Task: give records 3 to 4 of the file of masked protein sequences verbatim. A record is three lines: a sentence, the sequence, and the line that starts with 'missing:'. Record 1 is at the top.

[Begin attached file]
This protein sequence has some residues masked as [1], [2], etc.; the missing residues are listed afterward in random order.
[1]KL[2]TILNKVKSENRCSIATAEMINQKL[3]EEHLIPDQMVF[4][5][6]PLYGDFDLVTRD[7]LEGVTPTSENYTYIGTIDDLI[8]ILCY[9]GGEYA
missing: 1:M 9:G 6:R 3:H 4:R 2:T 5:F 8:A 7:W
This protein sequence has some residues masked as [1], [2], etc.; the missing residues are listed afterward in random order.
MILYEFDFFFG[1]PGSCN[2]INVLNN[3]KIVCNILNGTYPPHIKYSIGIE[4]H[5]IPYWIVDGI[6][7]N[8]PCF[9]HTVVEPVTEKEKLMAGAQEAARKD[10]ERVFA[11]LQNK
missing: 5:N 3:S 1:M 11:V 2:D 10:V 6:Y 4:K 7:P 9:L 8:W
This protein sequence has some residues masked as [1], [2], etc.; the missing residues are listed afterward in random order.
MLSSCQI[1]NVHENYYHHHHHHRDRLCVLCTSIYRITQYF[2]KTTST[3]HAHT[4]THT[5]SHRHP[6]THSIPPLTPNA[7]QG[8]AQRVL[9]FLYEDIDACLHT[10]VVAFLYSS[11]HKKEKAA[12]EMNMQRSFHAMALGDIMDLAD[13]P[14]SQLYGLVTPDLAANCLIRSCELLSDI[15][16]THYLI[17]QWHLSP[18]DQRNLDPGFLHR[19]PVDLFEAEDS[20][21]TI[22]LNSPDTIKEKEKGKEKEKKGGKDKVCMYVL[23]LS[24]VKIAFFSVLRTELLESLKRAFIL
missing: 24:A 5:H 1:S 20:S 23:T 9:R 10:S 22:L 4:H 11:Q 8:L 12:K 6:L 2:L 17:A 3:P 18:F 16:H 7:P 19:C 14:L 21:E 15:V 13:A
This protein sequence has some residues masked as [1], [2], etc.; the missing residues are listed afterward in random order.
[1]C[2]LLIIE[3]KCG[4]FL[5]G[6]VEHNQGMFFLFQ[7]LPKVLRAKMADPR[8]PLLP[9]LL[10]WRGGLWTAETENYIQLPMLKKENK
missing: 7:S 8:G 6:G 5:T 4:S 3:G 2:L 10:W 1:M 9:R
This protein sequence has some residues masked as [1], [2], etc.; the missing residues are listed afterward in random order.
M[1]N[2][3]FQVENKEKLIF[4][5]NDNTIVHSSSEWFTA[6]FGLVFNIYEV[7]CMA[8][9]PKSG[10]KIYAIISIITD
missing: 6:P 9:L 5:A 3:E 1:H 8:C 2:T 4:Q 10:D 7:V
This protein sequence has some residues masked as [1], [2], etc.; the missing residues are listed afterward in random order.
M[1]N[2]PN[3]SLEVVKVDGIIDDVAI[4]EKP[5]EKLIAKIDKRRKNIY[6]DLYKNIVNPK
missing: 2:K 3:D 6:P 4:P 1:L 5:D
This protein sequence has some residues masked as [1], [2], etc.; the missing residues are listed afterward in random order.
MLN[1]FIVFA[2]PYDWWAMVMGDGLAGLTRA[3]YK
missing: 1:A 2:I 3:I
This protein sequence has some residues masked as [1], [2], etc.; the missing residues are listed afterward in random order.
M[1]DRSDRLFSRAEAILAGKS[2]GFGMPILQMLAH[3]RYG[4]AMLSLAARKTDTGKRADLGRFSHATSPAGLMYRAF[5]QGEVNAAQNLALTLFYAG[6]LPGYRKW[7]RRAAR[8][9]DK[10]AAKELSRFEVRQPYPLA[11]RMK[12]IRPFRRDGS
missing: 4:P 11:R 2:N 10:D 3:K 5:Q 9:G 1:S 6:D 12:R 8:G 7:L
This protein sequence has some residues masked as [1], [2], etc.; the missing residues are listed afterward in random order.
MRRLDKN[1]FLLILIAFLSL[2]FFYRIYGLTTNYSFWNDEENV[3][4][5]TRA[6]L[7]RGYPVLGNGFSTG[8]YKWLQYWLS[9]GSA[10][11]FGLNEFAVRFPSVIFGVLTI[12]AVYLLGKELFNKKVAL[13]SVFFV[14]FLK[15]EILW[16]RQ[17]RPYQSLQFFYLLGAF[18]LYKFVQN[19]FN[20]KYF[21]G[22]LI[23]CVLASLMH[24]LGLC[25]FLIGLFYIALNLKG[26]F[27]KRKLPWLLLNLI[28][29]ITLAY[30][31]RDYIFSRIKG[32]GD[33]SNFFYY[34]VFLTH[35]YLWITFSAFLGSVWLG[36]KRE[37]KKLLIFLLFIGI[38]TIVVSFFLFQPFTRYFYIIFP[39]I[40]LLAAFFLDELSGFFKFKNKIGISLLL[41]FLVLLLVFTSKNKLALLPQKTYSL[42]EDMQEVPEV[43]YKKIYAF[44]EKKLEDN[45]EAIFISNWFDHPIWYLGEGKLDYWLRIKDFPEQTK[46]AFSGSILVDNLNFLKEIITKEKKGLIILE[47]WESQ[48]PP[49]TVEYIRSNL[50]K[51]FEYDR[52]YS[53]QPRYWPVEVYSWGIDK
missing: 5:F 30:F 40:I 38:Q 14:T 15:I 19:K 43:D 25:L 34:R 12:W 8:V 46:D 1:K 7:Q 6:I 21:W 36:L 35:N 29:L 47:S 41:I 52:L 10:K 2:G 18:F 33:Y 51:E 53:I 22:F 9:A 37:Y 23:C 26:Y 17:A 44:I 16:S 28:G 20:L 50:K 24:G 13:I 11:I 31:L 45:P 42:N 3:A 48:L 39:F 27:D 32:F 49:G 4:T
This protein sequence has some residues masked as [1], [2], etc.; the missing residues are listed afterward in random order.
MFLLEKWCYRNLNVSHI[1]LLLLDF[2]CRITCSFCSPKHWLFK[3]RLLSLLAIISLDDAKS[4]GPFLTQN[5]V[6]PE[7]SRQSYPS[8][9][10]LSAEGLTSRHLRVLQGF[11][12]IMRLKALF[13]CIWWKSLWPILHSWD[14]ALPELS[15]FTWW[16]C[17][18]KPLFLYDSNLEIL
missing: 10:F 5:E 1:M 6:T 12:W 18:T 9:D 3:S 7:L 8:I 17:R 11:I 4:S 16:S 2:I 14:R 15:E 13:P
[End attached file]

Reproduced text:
This protein sequence has some residues masked as [1], [2], etc.; the missing residues are listed afterward in random order.
MLSSCQI[1]NVHENYYHHHHHHRDRLCVLCTSIYRITQYF[2]KTTST[3]HAHT[4]THT[5]SHRHP[6]THSIPPLTPNA[7]QG[8]AQRVL[9]FLYEDIDACLHT[10]VVAFLYSS[11]HKKEKAA[12]EMNMQRSFHAMALGDIMDLAD[13]P[14]SQLYGLVTPDLAANCLIRSCELLSDI[15][16]THYLI[17]QWHLSP[18]DQRNLDPGFLHR[19]PVDLFEAEDS[20][21]TI[22]LNSPDTIKEKEKGKEKEKKGGKDKVCMYVL[23]LS[24]VKIAFFSVLRTELLESLKRAFIL
missing: 24:A 5:H 1:S 20:S 23:T 9:R 10:S 22:L 4:H 11:Q 8:L 12:K 6:L 2:L 17:A 3:P 18:F 16:H 7:P 19:C 14:L 21:E 15:V 13:A
This protein sequence has some residues masked as [1], [2], etc.; the missing residues are listed afterward in random order.
[1]C[2]LLIIE[3]KCG[4]FL[5]G[6]VEHNQGMFFLFQ[7]LPKVLRAKMADPR[8]PLLP[9]LL[10]WRGGLWTAETENYIQLPMLKKENK
missing: 7:S 8:G 6:G 5:T 4:S 3:G 2:L 10:W 1:M 9:R